Spinal fluid results were available in 424 patients. An elevated protein was found in 68.4% of cases, while around half had an elevated white blood cell count. Oligoclonal bands were found in 25.6% of patients, and more than half of those with oligoclonal bands had a final diagnosis of MS.
Among those for whom it was known whether they got acute treatments, 79.4% received an acute treatment. Corticosteroids were the most common treatment, and only 4.9% received plasma exchange. 71.7% of patients who received first-line immunotherapies such as corticosteroids, IVIg, or plasma exchange had some improvement in functional outcomes, and 22.6% were stable.
The authors note that their findings indicate a lack of adequate diagnostic testing: over half (57.6%) of cases did not include CSF testing. Only 1/3 of cases were assigned a final diagnosis other than TM. The recent discovery of autoantibodies such as AQP-4 and MOG were not able to be included in this analysis because the study period was before there was widespread availability of this testing, and it was not available at all VA centers. Also, this study was not set up to evaluate the efficacy of steroids, plasma exchange, or IVIg, so this should be looked at in future studies. However, this study does give a point prevalence using a large dataset and demonstrates the importance of prompt and accurate diagnosis at symptom onset as there is potential for intervention and prevention of disease progression.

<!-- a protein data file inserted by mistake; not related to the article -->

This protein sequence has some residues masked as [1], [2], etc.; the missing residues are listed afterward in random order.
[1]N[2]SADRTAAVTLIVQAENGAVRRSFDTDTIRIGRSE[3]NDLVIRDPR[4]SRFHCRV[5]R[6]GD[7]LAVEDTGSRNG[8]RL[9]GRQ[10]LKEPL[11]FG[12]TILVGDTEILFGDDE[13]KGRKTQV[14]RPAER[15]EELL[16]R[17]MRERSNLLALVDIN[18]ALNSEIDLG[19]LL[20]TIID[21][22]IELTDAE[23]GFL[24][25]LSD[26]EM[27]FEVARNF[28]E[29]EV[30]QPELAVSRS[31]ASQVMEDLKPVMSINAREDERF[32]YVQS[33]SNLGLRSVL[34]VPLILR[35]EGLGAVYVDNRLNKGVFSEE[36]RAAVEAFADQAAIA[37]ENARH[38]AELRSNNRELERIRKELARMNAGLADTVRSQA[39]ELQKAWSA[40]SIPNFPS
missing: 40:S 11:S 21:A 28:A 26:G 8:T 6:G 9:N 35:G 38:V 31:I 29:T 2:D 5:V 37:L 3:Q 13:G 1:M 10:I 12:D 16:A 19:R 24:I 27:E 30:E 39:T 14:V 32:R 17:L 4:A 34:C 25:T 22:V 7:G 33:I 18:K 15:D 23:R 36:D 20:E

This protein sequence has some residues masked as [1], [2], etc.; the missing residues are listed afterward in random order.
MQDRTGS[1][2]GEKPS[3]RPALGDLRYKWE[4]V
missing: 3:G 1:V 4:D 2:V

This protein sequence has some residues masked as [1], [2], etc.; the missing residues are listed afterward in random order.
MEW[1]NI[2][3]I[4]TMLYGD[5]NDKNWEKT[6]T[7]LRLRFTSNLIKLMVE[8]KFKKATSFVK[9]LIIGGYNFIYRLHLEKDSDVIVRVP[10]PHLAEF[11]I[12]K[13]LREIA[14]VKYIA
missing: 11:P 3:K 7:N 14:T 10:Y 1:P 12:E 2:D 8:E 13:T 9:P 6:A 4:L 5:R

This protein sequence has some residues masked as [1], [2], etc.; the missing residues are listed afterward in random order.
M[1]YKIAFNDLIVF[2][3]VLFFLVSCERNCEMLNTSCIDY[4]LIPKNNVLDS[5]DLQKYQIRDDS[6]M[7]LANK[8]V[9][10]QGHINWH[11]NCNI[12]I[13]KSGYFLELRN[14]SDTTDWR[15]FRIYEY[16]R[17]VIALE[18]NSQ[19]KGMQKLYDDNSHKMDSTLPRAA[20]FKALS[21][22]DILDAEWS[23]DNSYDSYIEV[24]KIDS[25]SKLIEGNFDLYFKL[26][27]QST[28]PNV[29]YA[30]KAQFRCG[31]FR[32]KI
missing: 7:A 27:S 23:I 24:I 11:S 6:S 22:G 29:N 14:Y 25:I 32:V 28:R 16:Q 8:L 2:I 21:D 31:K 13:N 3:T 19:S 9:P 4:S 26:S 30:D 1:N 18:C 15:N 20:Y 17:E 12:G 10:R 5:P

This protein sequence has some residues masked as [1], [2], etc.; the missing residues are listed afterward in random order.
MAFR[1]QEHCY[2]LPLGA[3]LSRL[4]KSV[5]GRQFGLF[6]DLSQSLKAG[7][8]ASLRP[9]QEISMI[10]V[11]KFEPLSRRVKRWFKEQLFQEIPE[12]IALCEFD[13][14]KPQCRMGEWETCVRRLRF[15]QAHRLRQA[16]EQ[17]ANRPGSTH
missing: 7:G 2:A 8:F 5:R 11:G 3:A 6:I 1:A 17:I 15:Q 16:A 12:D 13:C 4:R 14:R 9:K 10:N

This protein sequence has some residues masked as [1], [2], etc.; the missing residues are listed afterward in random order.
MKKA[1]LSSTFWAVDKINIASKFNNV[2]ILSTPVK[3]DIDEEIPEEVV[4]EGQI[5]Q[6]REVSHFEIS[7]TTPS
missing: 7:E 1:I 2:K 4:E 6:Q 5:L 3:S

*This was written in part by Heather Peterson, a volunteer for the Siegel Rare Neuroimmune Association.
Beyond the personal health impacts, economic impacts, and changes to our medical system, the COVID-19 pandemic has dramatically impacted basic science and clinical research efforts worldwide. The Study to Investigate the Safety of the Transplantation of Human Glial Restricted Progenitor Cells Into Subjects With Transverse Myelitis at UTSW Medical Center in Dallas was impacted in 2020 and 2021. After submitting data to ensure cell viability, we are now cleared to proceed with our planned phase one trial in paralyzed TM patients. The trial currently plans to enroll nine patients for the surgical implantation of Q Cells. This is a safety study with many regulatory requirements, including a requirement focused on training the surgical team to perform the procedure with novel technology. We are preparing to do the first surgery in the summer of 2022, are still screening for additional participants, and will keep the community informed about the trial’s progress.